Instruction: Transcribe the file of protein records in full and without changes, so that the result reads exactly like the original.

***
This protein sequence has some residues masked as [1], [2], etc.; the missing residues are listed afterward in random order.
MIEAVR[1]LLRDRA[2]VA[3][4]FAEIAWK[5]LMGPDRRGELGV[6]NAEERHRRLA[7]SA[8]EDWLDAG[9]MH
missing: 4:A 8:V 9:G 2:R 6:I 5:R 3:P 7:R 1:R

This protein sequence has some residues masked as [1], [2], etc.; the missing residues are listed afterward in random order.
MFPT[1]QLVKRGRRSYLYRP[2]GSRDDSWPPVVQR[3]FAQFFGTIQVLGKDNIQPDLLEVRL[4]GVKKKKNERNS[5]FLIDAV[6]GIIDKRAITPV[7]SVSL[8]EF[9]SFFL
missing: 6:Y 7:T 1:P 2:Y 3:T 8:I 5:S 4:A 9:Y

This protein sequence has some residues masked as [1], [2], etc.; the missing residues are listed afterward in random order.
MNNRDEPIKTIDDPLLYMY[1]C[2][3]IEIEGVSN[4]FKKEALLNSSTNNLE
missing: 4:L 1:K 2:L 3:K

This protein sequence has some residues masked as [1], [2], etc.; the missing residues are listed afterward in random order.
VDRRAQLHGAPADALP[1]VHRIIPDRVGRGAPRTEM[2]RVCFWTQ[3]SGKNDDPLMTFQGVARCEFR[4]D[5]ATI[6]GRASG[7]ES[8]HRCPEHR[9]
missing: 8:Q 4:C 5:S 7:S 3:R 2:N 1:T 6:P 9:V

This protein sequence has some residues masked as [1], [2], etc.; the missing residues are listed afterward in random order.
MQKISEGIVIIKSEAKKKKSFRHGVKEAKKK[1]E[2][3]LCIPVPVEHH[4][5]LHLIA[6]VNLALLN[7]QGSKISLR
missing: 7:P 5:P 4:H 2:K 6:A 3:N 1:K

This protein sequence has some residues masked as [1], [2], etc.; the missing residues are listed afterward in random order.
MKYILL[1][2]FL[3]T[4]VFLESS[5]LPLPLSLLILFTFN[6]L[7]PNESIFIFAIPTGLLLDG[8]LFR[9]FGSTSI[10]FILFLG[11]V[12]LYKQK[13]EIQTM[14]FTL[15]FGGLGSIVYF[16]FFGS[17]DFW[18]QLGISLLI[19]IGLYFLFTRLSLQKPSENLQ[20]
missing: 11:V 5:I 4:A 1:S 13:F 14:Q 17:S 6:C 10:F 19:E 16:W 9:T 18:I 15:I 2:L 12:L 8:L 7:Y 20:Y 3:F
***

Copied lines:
This protein sequence has some residues masked as [1], [2], etc.; the missing residues are listed afterward in random order.
MIEAVR[1]LLRDRA[2]VA[3][4]FAEIAWK[5]LMGPDRRGELGV[6]NAEERHRRLA[7]SA[8]EDWLDAG[9]MH
missing: 4:A 8:V 9:G 2:R 6:I 5:R 3:P 7:R 1:R

This protein sequence has some residues masked as [1], [2], etc.; the missing residues are listed afterward in random order.
MFPT[1]QLVKRGRRSYLYRP[2]GSRDDSWPPVVQR[3]FAQFFGTIQVLGKDNIQPDLLEVRL[4]GVKKKKNERNS[5]FLIDAV[6]GIIDKRAITPV[7]SVSL[8]EF[9]SFFL
missing: 6:Y 7:T 1:P 2:Y 3:T 8:I 5:S 4:A 9:Y

This protein sequence has some residues masked as [1], [2], etc.; the missing residues are listed afterward in random order.
MNNRDEPIKTIDDPLLYMY[1]C[2][3]IEIEGVSN[4]FKKEALLNSSTNNLE
missing: 4:L 1:K 2:L 3:K

This protein sequence has some residues masked as [1], [2], etc.; the missing residues are listed afterward in random order.
VDRRAQLHGAPADALP[1]VHRIIPDRVGRGAPRTEM[2]RVCFWTQ[3]SGKNDDPLMTFQGVARCEFR[4]D[5]ATI[6]GRASG[7]ES[8]HRCPEHR[9]
missing: 8:Q 4:C 5:S 7:S 3:R 2:N 1:T 6:P 9:V

This protein sequence has some residues masked as [1], [2], etc.; the missing residues are listed afterward in random order.
MQKISEGIVIIKSEAKKKKSFRHGVKEAKKK[1]E[2][3]LCIPVPVEHH[4][5]LHLIA[6]VNLALLN[7]QGSKISLR
missing: 7:P 5:P 4:H 2:K 6:A 3:N 1:K

This protein sequence has some residues masked as [1], [2], etc.; the missing residues are listed afterward in random order.
MKYILL[1][2]FL[3]T[4]VFLESS[5]LPLPLSLLILFTFN[6]L[7]PNESIFIFAIPTGLLLDG[8]LFR[9]FGSTSI[10]FILFLG[11]V[12]LYKQK[13]EIQTM[14]FTL[15]FGGLGSIVYF[16]FFGS[17]DFW[18]QLGISLLI[19]IGLYFLFTRLSLQKPSENLQ[20]
missing: 11:V 5:I 4:A 1:S 13:F 14:Q 17:S 6:C 10:F 19:E 16:W 9:T 18:I 15:I 2:L 12:L 8:L 7:Y 20:Y 3:F